Seagate Discontinuing Mobile 7200RPM Drives in 2013?

While Seagate Technology hasn't announced anything official, a report has surfaced revealing that the company plans to discontinue the manufacture of 2.5-inch 7200RPM mobile hard drives in 2013. This is due to an expected shift in mainstream market demand to different products like solid-state hybrid drives. Seagate said its 7200RPM mobile models will still be offered once production is shut down until the remaining stock is depleted.

The news arrives by way of David Burks, director of marketing and product management at Seagate. He said the company will continue to produce 2.5-inch 5400RPM hard drives for the "value" notebook sector, but the 7200RPM production will come to a halt by the end of the year. The report indicates that Seagate will instead focus on its third-generation hybrid drives in the latter half of 2013.

7200RPM drives offer better performance over the slower 5400RPM drives, but are dramatically slower than solid-state hybrid drives and standard SSDs. Consumers looking for large capacities in their laptops in exchange for lower pricetags have opted for mechanical drives whereas those seeking performance and improved battery life at the cost of capacity and price have sought out the zippier SSDs.

However, hybrid drives offer the best of both worlds: incredible performance and incredibly large storage capacities. "High performance in the notebook segment in the future will come from solid-state hybrid drives (SSHDs) rather than drives with higher spin speeds," a Seagate spokesperson told PCWorld.

Currently Seagate doesn't offer a consumer-based SSD, but that will change thanks to an agreement it signed with DensBits Technologies in 2012 to co-develop low-cost, high performance SSDs for the consumer and enterprise markets. The company said DensBits’ Memory Modem controller technology will be integrated with Seagate’s various storage technologies to power a 3 bits/cell (TLC) 1X-nm Flash-based consumer-grade SSD, and 2 bits/cell (MLC) 1X-nm Flash-based enterprise-grade SSD, among others.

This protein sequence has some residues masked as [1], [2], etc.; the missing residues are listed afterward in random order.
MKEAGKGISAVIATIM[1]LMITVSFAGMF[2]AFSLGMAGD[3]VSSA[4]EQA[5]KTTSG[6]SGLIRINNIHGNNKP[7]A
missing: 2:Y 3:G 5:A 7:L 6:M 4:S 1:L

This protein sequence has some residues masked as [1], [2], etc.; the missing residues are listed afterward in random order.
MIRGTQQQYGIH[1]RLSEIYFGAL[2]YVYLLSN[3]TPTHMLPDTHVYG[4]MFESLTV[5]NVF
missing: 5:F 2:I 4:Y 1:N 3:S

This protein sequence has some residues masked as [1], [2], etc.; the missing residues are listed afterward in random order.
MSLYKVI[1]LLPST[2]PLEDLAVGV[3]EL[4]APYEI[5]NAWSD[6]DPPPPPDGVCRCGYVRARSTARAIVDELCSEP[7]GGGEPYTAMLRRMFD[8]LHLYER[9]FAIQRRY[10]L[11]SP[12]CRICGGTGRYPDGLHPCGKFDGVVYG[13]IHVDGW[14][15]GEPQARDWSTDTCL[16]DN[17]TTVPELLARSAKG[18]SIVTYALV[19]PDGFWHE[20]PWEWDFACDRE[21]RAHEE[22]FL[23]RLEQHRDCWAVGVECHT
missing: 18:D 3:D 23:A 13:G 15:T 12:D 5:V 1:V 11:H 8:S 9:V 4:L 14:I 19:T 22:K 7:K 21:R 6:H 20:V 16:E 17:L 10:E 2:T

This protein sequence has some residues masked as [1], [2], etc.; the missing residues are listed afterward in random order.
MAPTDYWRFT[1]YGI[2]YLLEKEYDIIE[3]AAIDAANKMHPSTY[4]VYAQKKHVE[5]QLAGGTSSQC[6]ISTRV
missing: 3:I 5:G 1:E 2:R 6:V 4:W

"For the last 30 years, Seagate has delivered technology and product innovation to become the global leader in storage solutions, from high-end enterprise drives to solid-state hybrid drives," said Rocky Pimentel, Seagate chief sales and marketing officer. "Seagate is excited to be working with the talented DensBits team and believes we have a significant opportunity with our new strategic relationship to extend our leadership into the SSD market."

As PCWorld points out, SSD prices have dropped over the last few years, thus the need for 7200RPM drives for notebooks have lessened. As an example, the OCZ 120 GB and 256 GB SSDs were priced at $400 and $750 respectively nearly three years ago, and now a 256 GB model can be purchased for less than $250. The number of sold SSD units is expected to more than double that of 2012 thanks to their lower cost and a growing demand for Ultrabooks.

As seen with its Momentus XT Lineup, Seagate currently offers hybrid drives which rely on platter-based storage for the bulk of the user's files while NAND flash is used for the operating system, system cache and other frequently used data. The company offers models in 500 GB and 750 GB capacities, and SATA 2 (3 Gb/s) and SATA 3 (6 Gb/s) interfaces.

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  • Finally, SSD prices will obviously go down quite a bit!

    Smart move on samsung to sell its HDD division.
    4
  • I have a 5400 rpm(WDC Blue 1tb 2.5 inch) drive for secondary storage(Media) and it works fine for that. In general, I think the trend will be SSDs(with msata, it can fit on anything) and secondary storage for most systems anyway.

    This does not come as too much of a surprise to me.
    3
  • SSD's haven't made it into any of my pc's or macs because the cost per Tb is still too high. When the cost per TB is equal to or less than HD's, I will seriously look at SSD's. Until then, forget it.
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